It takes a bit of work to blow up a balloon. The rubber resists efforts to stretch and some folks find it hard to blow that hard. Then there’s the whole tying up thing; it requires a remarkable amount of dexterity to stretch the end of the balloon and wrap it around your fingers and pull the little end through so that it’s a nice tight knot ensuring that the balloon stays inflated after all that effort. It’s worth it, however. You can’t be sad when you have a balloon to play with.
Deflating a balloon, by contrast, is remarkably easy. It takes no effort at all to stick a pin into the rubber and ruin the hard work that created it. No effort at all. Just prick the side with a needle and away it goes, loudly and instantaneously. For some people that’s half the fun of balloons. For most people, however, especially young ones who tend to wear their emotions on their sleeves, it’s no fun at all. In fact, it’s just plain mean.
Many of us have a sense of self-confidence that’s as hard to inflate and as easy to deflate as a balloon. We like to think the best of others but don’t always do unto ourselves as we would do to our neighbour in that regard. And I think that most of us have to work a bit harder to find joy and happiness than to delve into sorrow and sadness. At the same time, it doesn’t take a lot to blow it all away; just a sharp little word or phrase and our joy or our self-confidence bursts, albeit with a whimper or sigh rather than a loud “Pop!”
Some folks are natural-born “Deflators” whether by intent or ignorance they often speak in pin prick and needle jabs. Their reaction to a positive suggestion is a litany of reasons why it’s not such a hot idea. Their sarcasm is more “scarcasm” than playful banter. Your cup may be half full, but they’re going to make sure the water is dirty, or to tip it over. You might have had something nice happen to you, but it’s not nearly as nice as what happened to them, and they’re not going to let you forget it.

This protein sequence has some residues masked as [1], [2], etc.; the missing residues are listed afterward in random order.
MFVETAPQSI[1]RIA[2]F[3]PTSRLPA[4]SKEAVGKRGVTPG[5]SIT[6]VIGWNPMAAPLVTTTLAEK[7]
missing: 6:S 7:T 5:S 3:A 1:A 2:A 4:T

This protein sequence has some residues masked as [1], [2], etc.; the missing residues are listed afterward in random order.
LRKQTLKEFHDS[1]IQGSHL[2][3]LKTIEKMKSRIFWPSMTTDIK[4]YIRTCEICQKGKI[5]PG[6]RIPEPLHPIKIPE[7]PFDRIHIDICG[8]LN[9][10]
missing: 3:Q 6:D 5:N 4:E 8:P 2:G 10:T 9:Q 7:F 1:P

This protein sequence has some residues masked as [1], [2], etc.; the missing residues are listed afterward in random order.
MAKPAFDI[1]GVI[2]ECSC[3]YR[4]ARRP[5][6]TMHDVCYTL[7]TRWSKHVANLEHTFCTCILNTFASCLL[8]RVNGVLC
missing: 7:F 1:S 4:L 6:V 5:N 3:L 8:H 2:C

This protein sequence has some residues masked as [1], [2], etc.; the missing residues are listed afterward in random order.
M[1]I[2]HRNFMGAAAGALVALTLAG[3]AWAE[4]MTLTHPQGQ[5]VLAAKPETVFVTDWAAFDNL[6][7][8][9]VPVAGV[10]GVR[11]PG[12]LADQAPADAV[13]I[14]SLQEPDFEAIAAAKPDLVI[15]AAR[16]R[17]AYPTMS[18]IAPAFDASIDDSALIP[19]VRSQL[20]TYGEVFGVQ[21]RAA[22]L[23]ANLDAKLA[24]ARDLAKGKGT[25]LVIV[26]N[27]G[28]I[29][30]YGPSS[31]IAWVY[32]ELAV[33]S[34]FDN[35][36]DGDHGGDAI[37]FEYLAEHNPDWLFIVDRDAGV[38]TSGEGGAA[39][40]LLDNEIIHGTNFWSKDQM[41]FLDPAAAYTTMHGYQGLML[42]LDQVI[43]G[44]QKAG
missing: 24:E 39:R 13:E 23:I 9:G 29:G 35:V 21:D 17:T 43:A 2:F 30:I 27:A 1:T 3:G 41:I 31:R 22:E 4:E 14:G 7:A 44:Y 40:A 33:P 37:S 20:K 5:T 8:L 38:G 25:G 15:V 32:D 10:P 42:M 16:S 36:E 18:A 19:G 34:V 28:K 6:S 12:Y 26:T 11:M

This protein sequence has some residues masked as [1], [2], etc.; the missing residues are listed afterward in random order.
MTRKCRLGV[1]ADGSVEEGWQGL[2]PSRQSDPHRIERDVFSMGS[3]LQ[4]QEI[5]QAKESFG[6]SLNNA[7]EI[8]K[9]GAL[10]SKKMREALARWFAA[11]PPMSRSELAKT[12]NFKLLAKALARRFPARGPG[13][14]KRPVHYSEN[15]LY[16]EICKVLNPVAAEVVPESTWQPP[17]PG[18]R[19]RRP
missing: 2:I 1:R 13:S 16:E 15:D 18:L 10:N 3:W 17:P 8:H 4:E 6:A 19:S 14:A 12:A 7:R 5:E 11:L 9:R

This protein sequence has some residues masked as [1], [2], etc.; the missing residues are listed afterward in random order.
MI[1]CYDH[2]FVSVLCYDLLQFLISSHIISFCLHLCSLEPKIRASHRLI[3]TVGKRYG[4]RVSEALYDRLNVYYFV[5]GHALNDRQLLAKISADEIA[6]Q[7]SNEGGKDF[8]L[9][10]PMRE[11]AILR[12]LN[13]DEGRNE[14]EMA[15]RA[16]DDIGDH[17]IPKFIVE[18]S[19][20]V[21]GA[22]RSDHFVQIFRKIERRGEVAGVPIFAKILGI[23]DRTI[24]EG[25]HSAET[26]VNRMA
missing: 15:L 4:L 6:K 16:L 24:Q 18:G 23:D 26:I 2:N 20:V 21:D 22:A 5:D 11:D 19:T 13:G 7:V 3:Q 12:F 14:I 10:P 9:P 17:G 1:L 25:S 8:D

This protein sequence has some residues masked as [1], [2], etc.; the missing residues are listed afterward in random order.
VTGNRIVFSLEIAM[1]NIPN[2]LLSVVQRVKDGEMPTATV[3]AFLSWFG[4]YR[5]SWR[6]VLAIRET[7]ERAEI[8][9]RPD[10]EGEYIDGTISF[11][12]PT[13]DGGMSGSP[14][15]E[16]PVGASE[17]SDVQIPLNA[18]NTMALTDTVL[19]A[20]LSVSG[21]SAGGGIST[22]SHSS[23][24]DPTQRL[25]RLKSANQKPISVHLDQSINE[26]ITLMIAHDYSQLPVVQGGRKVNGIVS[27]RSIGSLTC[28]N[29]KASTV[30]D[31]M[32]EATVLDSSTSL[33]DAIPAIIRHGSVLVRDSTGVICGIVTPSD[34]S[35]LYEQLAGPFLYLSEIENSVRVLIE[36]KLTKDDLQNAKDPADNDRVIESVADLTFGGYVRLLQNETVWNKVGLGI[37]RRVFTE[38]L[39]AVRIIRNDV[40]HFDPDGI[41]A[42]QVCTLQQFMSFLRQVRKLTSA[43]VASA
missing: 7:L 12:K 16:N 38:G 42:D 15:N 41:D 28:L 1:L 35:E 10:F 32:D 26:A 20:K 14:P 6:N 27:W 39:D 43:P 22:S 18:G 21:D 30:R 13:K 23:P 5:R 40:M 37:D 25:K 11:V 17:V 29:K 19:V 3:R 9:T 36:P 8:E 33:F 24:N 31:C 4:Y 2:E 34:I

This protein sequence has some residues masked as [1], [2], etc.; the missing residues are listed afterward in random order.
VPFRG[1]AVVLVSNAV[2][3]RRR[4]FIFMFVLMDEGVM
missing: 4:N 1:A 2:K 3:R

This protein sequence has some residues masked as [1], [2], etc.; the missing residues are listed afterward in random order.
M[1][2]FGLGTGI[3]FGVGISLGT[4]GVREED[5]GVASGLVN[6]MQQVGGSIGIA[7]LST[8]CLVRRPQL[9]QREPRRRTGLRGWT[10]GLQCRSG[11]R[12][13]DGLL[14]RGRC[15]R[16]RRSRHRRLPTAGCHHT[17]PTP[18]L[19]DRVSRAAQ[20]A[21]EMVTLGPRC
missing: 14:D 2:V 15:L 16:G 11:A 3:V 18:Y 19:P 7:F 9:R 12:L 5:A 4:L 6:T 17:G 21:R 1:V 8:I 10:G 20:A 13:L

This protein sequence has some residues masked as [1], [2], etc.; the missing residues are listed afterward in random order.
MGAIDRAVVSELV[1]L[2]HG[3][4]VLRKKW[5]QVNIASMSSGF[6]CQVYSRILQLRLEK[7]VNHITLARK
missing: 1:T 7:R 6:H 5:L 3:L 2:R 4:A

Deflators aren’t necessarily mean or spiteful; more often than not they’re simply thoughtless; not uncaring, but simply unaware of their negativity. Sometimes they think that they’re “telling it like is” or “just being honest” or even that their words are really kind and loving, but usually there’s a wide gulf between what they perceive as helpful and what actually might benefit another person. Honesty is always the best policy, except for those times when it trumps love and kindness, in which case silence is an even better policy.
Being a deflator is easy. It takes a little more work to be an inflator, to be someone that helps build others up. or to fill their cups nearly to overflowing, or to simply appreciate their joy. Sometimes it’s hard to see others being happy when we’re in the dumps or to think of something nice to say when we can’t even say something nice about ourselves. It can be hard to be an inflator, but it’s worth it; there are enough folks waiting to poke another’s joy away; we need more people who are ready and willing to encourage and to spread a little happiness in the world.